Many aspects of Alzheimer’s disease remain a mystery, but scientists know that the disease’s progression involves the tau protein. In Alzheimer’s, the tau protein clumps together to form rope-like inclusions in brain cells that eventually strangle neurons. What has not been known until now is how the protein transitions from its liquid state to solid fibers.
Researchers have discovered a property of tau that helps explain how the protein can change from liquid to solid state. When tau is in a complex with RNA, it can condense into a compact “droplet”. During a process called phase separation, tau and RNA hold together without a membrane, but remain separate from the surrounding milieu, leading to highly concentrated tau that becomes vulnerable to aggregation.
The research demonstrated that up to eight tau molecules bind to the RNA, forming an extended fluidic assembly. Other proteins similar to tau also irreversibly aggregate in other neurodegenerative diseases, such as ALS, also known as Lou Gehrig’s disease.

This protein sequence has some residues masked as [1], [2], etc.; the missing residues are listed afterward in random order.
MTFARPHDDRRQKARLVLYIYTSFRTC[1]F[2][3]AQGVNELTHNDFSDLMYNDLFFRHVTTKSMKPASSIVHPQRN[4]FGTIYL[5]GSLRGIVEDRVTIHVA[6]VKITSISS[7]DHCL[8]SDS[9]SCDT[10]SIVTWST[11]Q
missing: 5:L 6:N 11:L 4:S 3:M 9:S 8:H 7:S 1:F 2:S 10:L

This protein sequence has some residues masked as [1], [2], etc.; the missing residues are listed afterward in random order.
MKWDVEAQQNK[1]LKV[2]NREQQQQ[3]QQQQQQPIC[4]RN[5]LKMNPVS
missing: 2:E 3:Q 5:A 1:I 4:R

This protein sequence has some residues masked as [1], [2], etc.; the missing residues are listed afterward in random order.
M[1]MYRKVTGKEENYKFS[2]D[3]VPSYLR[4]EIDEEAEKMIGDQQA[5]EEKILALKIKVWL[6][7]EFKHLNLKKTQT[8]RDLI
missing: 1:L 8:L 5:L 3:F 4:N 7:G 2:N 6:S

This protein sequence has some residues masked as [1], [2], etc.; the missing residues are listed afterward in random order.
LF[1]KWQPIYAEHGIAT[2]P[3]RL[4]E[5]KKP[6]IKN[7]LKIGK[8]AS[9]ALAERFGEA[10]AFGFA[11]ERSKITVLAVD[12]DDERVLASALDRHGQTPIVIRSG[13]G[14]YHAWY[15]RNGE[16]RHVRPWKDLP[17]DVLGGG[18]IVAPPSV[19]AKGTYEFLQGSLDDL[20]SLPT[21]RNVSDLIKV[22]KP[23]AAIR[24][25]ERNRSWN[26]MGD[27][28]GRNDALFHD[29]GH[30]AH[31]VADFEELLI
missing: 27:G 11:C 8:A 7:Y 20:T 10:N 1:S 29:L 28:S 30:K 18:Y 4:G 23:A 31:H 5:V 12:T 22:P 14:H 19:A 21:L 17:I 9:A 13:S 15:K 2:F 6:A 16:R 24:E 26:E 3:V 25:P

Researchers plan to search for the counterpart of tau droplets in living cells. They will also study why and how cells regulate the formation of the droplets, and whether this could represent a possible path toward therapy.
Paper: “Neurodegenerative diseases: A biophysical smoking gun: Scientists begin to unravel how the protein tau transitions from a soluble liquid state to solid fibrous tangles”
Reprinted from materials provided by University of California – Santa Barbara.